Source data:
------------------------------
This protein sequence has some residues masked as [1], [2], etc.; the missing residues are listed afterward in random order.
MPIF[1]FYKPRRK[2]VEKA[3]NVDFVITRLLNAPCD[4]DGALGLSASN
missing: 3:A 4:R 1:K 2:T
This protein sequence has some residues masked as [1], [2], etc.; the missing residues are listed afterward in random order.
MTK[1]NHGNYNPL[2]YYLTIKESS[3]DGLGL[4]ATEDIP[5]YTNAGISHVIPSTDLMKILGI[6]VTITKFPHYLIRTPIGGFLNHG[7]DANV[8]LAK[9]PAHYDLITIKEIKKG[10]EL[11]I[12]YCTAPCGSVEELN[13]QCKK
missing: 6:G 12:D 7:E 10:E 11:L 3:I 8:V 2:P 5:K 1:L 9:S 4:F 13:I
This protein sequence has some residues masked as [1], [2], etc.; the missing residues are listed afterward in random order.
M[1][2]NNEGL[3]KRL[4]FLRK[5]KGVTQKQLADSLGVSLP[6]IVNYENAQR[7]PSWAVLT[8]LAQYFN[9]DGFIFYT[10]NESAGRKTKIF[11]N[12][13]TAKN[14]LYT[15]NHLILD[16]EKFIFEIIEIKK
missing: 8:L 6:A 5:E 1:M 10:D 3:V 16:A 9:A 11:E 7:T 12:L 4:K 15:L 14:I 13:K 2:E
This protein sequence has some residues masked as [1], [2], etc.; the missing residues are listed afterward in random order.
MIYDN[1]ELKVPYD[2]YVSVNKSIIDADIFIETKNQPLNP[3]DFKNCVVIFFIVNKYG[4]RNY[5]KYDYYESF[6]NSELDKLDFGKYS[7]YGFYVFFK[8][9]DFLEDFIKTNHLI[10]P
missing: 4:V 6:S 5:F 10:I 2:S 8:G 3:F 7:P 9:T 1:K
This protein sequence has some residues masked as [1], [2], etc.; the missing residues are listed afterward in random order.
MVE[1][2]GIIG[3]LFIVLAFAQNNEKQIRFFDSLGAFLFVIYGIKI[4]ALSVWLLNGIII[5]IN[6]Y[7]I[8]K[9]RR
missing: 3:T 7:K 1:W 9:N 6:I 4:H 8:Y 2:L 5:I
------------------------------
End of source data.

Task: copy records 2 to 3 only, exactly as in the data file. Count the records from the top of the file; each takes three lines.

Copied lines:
This protein sequence has some residues masked as [1], [2], etc.; the missing residues are listed afterward in random order.
MTK[1]NHGNYNPL[2]YYLTIKESS[3]DGLGL[4]ATEDIP[5]YTNAGISHVIPSTDLMKILGI[6]VTITKFPHYLIRTPIGGFLNHG[7]DANV[8]LAK[9]PAHYDLITIKEIKKG[10]EL[11]I[12]YCTAPCGSVEELN[13]QCKK
missing: 6:G 12:D 7:E 10:E 11:L 3:I 8:V 2:P 5:K 1:L 9:S 4:F 13:I
This protein sequence has some residues masked as [1], [2], etc.; the missing residues are listed afterward in random order.
M[1][2]NNEGL[3]KRL[4]FLRK[5]KGVTQKQLADSLGVSLP[6]IVNYENAQR[7]PSWAVLT[8]LAQYFN[9]DGFIFYT[10]NESAGRKTKIF[11]N[12][13]TAKN[14]LYT[15]NHLILD[16]EKFIFEIIEIKK
missing: 8:L 6:A 5:E 1:M 10:D 3:V 16:A 9:A 11:E 7:T 12:L 4:K 15:L 14:I 13:K 2:E